Blog Post

I Have Found Myself in the HASTAC, and it Bristles with Needles: an Introduction

Hello Folks,

I am not entirely sure what to reveal in this introductory blog-post so I will burn up some white-space with the technicalities while I think:

My name is Cole Heyn. I am an undergraduate student at the University of Wisconsin--Green Bay, where I am pursuing a degree in English with a minor in Education. My emphasis within my discipline is Creative Writing, and with my minor I wish to attain certification in Secondary Education. My academic goals and aspirations have been ever changing, and I'm still not entirely sure where I will end up; I am considering graduate school, but my mind is not made up (any thoughts on this?). My first true and indepth experience with the digital humanities began this semester.  I have become a part of this community to explore my chosen discipline through the digital humanities and learn as much as I can.

I have thought.

The old cliché, "a needle in a hay-stack," often refers to something valuable that is lost within the grander scheme. The odd adaptation of this old cliché that I have employed as my title best describes my feelings on becoming a member of this community; I have been lurking around the groups and forums secretly "getting to know" my fellow scholars, and I am awestruck and intimidated by the caliber of folks I have encountered. It would seem that this hay-stack is chockfull of needles--sharp ones at that! You folks seem--pardon my break from the "formal"--pretty rad!  As a few others have mentioned in their introductions, I also, am not entirely sure of my purpose/qualification to be here, though I am thankful for the opportunity. I feel a bit like a pin-head among all these fine needles. I do not have a whole lot of experience with the digital humanities, or, I feel at least, a whole lot to offer. But, then this may be, for me, the best possible place. I think the digital humanities are something that we as scholars can not ignore, and are useful tools with which we may utilize to educate those that come after us. So I must learn. Learn, I will. And, thank you for the opportunity to be in such an amazing community.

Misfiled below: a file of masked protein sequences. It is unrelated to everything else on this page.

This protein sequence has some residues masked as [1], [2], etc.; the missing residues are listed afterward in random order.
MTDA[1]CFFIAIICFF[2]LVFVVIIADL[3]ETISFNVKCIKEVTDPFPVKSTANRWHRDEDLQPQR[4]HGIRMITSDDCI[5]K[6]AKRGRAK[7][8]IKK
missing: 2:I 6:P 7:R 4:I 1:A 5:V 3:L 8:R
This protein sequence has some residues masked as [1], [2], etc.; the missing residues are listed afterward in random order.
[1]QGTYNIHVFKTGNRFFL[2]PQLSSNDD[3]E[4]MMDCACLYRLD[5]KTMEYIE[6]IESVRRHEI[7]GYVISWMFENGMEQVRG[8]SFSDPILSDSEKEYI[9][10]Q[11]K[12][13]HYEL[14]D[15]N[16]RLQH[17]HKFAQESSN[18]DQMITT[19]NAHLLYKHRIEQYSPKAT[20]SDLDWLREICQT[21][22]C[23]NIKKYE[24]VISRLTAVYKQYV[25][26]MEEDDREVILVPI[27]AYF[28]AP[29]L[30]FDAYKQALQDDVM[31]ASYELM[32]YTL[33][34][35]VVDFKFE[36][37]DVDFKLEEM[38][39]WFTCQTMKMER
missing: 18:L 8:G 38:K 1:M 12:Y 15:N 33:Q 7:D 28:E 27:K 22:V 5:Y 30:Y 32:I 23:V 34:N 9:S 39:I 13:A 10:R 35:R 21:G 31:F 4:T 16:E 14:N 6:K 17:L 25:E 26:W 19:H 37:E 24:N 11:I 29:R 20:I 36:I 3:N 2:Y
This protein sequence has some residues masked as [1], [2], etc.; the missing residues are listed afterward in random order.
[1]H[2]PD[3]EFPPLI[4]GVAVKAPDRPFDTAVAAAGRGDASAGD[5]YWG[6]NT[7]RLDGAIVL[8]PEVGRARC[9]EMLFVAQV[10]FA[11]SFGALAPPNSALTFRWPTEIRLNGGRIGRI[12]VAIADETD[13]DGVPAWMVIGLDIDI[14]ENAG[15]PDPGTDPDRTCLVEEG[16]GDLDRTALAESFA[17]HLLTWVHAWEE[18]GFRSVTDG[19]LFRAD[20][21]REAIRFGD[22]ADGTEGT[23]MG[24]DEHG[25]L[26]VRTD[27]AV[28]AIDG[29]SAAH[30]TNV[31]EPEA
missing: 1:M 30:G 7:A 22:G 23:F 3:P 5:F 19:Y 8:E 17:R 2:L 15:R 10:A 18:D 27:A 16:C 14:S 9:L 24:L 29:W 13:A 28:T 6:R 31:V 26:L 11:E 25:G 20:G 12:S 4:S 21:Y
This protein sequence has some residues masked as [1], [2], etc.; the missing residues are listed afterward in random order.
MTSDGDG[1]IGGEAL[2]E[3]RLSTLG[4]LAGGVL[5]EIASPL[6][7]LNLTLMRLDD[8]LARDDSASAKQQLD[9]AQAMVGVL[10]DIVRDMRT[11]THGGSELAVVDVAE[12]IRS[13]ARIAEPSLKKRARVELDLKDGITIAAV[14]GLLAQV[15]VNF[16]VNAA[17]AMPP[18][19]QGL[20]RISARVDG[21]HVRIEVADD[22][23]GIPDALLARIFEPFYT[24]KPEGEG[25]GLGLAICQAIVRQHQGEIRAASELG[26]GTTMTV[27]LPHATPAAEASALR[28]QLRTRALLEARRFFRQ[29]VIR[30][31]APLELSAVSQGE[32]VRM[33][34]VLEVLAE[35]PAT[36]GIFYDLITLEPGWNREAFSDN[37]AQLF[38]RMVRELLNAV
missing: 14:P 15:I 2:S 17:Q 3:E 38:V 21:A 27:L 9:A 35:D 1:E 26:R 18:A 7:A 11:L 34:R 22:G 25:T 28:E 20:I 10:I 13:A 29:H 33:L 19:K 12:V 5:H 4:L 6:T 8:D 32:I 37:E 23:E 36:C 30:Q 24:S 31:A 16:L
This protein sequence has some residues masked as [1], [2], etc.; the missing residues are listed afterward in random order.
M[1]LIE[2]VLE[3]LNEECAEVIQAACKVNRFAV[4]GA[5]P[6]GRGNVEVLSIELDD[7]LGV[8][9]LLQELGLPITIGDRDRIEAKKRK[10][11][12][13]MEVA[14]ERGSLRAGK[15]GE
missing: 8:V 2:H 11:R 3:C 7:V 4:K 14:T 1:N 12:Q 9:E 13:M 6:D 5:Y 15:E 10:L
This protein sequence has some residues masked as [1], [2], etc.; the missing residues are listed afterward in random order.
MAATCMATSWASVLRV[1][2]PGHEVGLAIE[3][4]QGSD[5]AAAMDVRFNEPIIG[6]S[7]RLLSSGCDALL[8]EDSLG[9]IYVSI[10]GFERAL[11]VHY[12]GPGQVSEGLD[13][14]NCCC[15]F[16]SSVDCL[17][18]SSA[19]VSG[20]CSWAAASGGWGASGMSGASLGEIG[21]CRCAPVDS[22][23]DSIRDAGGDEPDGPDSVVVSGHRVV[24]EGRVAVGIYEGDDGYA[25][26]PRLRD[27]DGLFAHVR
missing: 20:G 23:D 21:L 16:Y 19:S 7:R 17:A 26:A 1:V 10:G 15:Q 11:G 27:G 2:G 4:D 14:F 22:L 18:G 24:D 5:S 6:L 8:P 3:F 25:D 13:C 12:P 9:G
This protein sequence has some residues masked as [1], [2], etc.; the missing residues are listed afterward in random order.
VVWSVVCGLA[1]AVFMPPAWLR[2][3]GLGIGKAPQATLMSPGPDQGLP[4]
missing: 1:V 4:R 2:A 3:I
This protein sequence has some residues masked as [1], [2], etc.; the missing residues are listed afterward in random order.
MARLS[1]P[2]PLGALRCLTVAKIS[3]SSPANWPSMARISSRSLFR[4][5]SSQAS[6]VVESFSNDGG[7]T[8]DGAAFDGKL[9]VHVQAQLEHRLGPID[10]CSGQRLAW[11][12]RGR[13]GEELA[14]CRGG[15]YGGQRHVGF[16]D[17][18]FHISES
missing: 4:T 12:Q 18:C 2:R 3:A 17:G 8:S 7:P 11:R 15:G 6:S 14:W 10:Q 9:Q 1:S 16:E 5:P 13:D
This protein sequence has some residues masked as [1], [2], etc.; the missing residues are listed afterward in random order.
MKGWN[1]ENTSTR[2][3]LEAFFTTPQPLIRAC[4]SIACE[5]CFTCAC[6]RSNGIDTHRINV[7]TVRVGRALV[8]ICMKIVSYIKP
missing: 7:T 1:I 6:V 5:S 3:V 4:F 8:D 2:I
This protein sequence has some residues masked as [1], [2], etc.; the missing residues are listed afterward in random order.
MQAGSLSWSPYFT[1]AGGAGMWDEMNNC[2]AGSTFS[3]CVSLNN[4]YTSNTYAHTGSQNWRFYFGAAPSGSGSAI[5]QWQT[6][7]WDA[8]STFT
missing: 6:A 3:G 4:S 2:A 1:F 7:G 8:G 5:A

--Cole Heyn  

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3 comments

. . . some of the most famous interpreters of media and culture have confessed that they are intimidated by the HASTAC Scholars!   Me too!   Some of the Forums, for example, have so sophisticated and knowledgeable that it is daunting for any of us to jump in.

 

But the HASTAC Scholars are a very kind and generous bunch.   I think you will find yourself not only welcome but welcomed . .  .   And there are 240 HASTAC Scholars, huge diversity in all ways, and you'll find your network buddies and you'll make connections and open doors you didn't even know where there.  Needles . . . in all senses!   You've already contributed with candor and wit.  That's precious.   Thank you---and welcome!

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Cole, welcome to the group, and thanks so much for the stunning image.

I'm noticing an enormous trend among these introductions (including mine) asking the question: Who am I to be here? What qualifications can I possibly have? I don't know what I'm doing yet - what contribution can I possibly make? My sense is that the impostor syndrome runs deepest among the most creative and innovative students (and probably more so among humanists than others).

Of course some will have more years of experience with digital humanities than others; of course some will use these tools more extensively in their work than others; but basically, I think, we're all here because the field is still full of questions. We're all here to inquire, and you don't need an intimidating résumé for that.

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Thank you guys for the very warm welcome.

I hope I did not come across as too intimidated/overwhelmed :P

I am actually very excited to begin this explorative process. I feel honored to be here, and as mentioned above: what better way way explore and learn about the digital humanties than immersing myself in a community, contribute whatever I can, and learn from the sharpest.

Thanks again 

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